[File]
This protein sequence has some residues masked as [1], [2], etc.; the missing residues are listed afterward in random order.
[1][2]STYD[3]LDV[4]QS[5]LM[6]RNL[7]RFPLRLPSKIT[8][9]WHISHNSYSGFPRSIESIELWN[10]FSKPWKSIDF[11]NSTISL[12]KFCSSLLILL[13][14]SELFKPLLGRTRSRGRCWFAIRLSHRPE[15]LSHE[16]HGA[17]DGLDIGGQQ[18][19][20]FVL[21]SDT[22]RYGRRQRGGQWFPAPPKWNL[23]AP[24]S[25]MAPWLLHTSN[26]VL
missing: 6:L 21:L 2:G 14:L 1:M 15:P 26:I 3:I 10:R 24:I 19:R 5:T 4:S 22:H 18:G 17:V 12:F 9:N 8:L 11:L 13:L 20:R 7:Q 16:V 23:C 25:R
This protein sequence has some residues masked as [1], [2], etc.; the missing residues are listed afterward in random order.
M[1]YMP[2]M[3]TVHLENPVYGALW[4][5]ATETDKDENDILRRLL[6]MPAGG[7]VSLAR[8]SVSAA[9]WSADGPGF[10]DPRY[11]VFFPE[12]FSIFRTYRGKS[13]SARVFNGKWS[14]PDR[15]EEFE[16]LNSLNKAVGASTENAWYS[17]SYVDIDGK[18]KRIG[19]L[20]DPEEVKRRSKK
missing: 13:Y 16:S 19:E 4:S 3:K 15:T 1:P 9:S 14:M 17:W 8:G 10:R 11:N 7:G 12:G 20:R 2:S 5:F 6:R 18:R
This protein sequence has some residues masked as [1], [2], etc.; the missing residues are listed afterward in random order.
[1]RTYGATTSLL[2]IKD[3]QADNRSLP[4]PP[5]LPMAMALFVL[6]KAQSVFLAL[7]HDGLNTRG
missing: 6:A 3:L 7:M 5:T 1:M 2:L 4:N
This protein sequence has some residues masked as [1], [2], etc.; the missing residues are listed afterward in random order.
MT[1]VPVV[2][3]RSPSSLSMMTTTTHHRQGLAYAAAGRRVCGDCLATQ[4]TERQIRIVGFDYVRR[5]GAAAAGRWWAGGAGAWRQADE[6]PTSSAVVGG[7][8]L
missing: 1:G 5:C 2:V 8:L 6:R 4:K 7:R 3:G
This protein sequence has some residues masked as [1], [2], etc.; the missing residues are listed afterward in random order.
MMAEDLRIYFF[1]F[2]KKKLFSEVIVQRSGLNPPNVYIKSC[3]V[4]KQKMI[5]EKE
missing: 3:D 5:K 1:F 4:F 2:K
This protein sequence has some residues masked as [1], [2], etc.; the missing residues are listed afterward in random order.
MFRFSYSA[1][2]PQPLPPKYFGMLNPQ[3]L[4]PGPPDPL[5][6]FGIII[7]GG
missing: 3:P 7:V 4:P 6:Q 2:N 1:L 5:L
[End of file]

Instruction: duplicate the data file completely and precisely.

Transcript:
This protein sequence has some residues masked as [1], [2], etc.; the missing residues are listed afterward in random order.
[1][2]STYD[3]LDV[4]QS[5]LM[6]RNL[7]RFPLRLPSKIT[8][9]WHISHNSYSGFPRSIESIELWN[10]FSKPWKSIDF[11]NSTISL[12]KFCSSLLILL[13][14]SELFKPLLGRTRSRGRCWFAIRLSHRPE[15]LSHE[16]HGA[17]DGLDIGGQQ[18][19][20]FVL[21]SDT[22]RYGRRQRGGQWFPAPPKWNL[23]AP[24]S[25]MAPWLLHTSN[26]VL
missing: 6:L 21:L 2:G 14:L 1:M 15:P 26:I 3:I 10:R 24:I 19:R 5:T 4:S 22:H 18:G 17:V 12:F 9:N 8:L 11:L 13:L 20:R 7:Q 16:V 23:C 25:R
This protein sequence has some residues masked as [1], [2], etc.; the missing residues are listed afterward in random order.
M[1]YMP[2]M[3]TVHLENPVYGALW[4][5]ATETDKDENDILRRLL[6]MPAGG[7]VSLAR[8]SVSAA[9]WSADGPGF[10]DPRY[11]VFFPE[12]FSIFRTYRGKS[13]SARVFNGKWS[14]PDR[15]EEFE[16]LNSLNKAVGASTENAWYS[17]SYVDIDGK[18]KRIG[19]L[20]DPEEVKRRSKK
missing: 13:Y 16:S 19:E 4:S 3:K 15:T 1:P 9:S 14:M 17:W 8:G 10:R 11:N 7:G 12:G 20:R 2:S 5:F 6:R 18:R
This protein sequence has some residues masked as [1], [2], etc.; the missing residues are listed afterward in random order.
[1]RTYGATTSLL[2]IKD[3]QADNRSLP[4]PP[5]LPMAMALFVL[6]KAQSVFLAL[7]HDGLNTRG
missing: 6:A 3:L 7:M 5:T 1:M 2:L 4:N
This protein sequence has some residues masked as [1], [2], etc.; the missing residues are listed afterward in random order.
MT[1]VPVV[2][3]RSPSSLSMMTTTTHHRQGLAYAAAGRRVCGDCLATQ[4]TERQIRIVGFDYVRR[5]GAAAAGRWWAGGAGAWRQADE[6]PTSSAVVGG[7][8]L
missing: 1:G 5:C 2:V 8:L 6:R 4:K 7:R 3:G
This protein sequence has some residues masked as [1], [2], etc.; the missing residues are listed afterward in random order.
MMAEDLRIYFF[1]F[2]KKKLFSEVIVQRSGLNPPNVYIKSC[3]V[4]KQKMI[5]EKE
missing: 3:D 5:K 1:F 4:F 2:K
This protein sequence has some residues masked as [1], [2], etc.; the missing residues are listed afterward in random order.
MFRFSYSA[1][2]PQPLPPKYFGMLNPQ[3]L[4]PGPPDPL[5][6]FGIII[7]GG
missing: 3:P 7:V 4:P 6:Q 2:N 1:L 5:L